1852: Eunice (Masters) Stebbins to Lucy (Stebbins) Gallagher

This letter was written by Eunice (Masters) Stebbins (1794-1871), the wife of Charles Stebbins (1789-1873) of Cazenovia, New York. It was written to their daughter, Lucy Stebbins Gallagher (b. 1821), who married Rev. Mason Gallagher (1821-1897) in 1845.

[More research to come]

Stamped Envelope

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[Addressed to Mrs. Mason Gallagher, Oswego, N.Y.]

Cazenovia, [New York]
July 7th 1852

Dear daughter Lucy,

I received Mr. G’s letter on Saturday. He seems to imagine I may come to see you this week, and I do not know but I might return with him if he came to Manlius to preach next Sunday if I did not expect company. Mr. Clarke from Oyster River and Mrs. White from Derby are visiting at Geneva and at Bel[l]ona and are to leave there the last of this week and I have written to them to make me a visit and shall expect them. Therefore, I cannot come to see you untill they have made me their visit. Perhaps it will be as well to wait untill your Aunt Louisce returns to Hamilton for I should feel rather more easy to leave Aunty Sylvester without any care of her. It is probable that Louisce will go next week. She talked of it this week but has not been very well & I did not think it best for her to leave me untill she has a good visit.

Sophie made me a long call this morning. I took her down under the Apple tree in the garden where I have a bench placed to sit upon and we had quite a talk. Sophie feels very bad about business matters of Jenny’s husband who is closing up his concerns and selling off. Poor Sophie takes all their burdens upon her shoulders and cannot bear to think of any body’s losing money by her brothers or brothers-in-law. Any thing else, she could get along with. I tryed to comfort and council her as well as I knew how and sympathised with her too. I have seen that Sophy has felt more than any one all along and would not go out unless obliged to.

Jane came back from the Springs much improved in health and appears quite cheerful. They do not tell her much of business affairs, and she is so hopeful in the disposition and so confyding that she is not affected by such things.

Mr. Fairchild had a little party last evening for Mrs. Kent and family (Ann Strawbridge that was). Jane went but Sophy would stay to attend to the Baby untill 9 o’clock. She went down to get a little ice cream.

Helen has given up going to Middletown for the present as she expects so much company and I tried to persuade Sophy to go, but she thinks she must not indulge herself in any way. She spoke of her visit to you winter before last as the happiest portion of her life, at least since she lost her Mother. The day after she came home and saw Jenny, and talked with her brother Terry, she knew all was going wrong and care and trouble has followed ever since. That one so pure minded and good has her feelings so tezed is to be lamented. She has such a sense of justice that it is hard for her to be reconciled to events. However, I hope and trust that she will view things in a proper light and events over which she can have no control, be willing to let go without worrying and troubling herself if all do not get their due. The consequences is enough for her, that is, I mean it is enough to have Terry lose his property and Jane to be poor. But Sophie does not seem to mind that.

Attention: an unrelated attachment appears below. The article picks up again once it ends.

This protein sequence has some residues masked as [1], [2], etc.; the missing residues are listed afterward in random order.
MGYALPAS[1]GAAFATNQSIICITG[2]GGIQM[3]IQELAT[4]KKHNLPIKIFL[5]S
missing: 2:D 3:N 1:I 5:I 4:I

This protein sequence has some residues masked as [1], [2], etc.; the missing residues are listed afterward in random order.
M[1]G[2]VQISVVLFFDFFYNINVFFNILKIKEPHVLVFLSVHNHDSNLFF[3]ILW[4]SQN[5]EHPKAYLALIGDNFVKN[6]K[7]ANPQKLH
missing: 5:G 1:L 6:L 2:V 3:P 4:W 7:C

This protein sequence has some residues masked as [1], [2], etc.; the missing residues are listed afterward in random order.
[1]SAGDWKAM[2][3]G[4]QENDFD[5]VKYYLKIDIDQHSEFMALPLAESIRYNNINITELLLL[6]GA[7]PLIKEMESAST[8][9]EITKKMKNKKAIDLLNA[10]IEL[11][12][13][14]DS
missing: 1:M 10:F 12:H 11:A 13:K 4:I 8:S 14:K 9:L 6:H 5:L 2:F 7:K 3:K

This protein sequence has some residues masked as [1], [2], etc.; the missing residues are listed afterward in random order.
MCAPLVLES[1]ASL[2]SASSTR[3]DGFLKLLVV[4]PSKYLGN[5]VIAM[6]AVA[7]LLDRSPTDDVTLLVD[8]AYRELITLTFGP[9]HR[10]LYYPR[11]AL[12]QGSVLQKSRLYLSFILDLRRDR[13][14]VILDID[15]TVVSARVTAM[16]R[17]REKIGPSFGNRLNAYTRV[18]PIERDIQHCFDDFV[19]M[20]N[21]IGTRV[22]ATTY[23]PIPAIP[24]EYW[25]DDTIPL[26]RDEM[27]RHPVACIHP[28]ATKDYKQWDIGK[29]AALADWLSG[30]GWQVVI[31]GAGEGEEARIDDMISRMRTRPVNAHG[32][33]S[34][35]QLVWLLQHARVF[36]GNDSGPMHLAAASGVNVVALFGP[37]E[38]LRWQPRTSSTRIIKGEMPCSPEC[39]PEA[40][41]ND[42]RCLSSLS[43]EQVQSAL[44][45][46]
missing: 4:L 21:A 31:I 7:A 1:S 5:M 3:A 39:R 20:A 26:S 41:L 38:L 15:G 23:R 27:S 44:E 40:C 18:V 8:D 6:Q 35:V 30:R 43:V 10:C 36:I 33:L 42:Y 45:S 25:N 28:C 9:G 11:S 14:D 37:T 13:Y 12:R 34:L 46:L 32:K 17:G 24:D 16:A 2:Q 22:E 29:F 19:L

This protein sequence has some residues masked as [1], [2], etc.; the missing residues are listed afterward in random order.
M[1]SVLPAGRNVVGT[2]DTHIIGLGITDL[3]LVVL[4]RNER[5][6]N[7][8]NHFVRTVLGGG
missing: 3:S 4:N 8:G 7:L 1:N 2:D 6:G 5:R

I have gone on talking or rather writing to you as if I was talking for I know how interested you are in all that concerns your friend.

We are all well. The weather is quite warm. Charles has begun to droop last week but is feeling better now. He will have to go again to the sea shore in August and has concluded to go with Professor Upton who delivered a lecture here last winter. He has written to Charles. He came across him in New Haven last summer. It will be pleasant for him to have such good company.

Sophie sends her love. Give mine to Mr. G and George. We want to see George very much. Aunty speaks of him often and wants to see him too.

Your affectionate Mother — E. Stebbins
P.S.  Mr. Smith is over the chills but is still quite weak. He preached for us last Sunday and is to preach next Sunday. After then he thinks of travelling for his health for a few weeks but says he will return and preach for the Parish if his health will permit. He is generally liked here and accepted by a few and, of late, his preaching is very acceptable. If Mason comes to Manlius on Sunday, hope he will come here. E. S.

  • From The Leading Citizens of Madison County: “Charles Stebbins, a native of Williamstown, Mass., and a graduate of Williams College, class of 1807, came to Cazenovia in 1810, making the journey on horseback. Entering the office of Hon. Perry G. Childs, he studied law, and was admitted to the bar in 1813. His death, after many years of active practice, occurred at his home in Cazenovia in March, 1873. Eunice Masters, with whom he was united in marriage, was a native of Schaghticoke, Rensselaer County. This town was also the birthplace of her father, Hon. Josiah Masters. Her grandfather, James Masters, a farmer and powder manufacturer of Schaghticoke, was born, it is thought, in Connecticut, of remote English ancestry. Hon. Josiah Masters continued both the farming and the powder-making, and took a prominent part in public affairs. He was appointed County judge in 1808. He served successively as a Member of the Assembly and as a Representative in Congress from 1805 to 1809. Although his public duties sometimes necessitated long absences from home, he always retained his residence in his native town. He married Lucy Hull, who was born in Derby, Conn., and who spent her last years in Schaghticoke. Five children grew to maturity in the home of Charles and Eunice (Masters) Stebbins–Lucy, Mary, Catherine, John, and Charles.”

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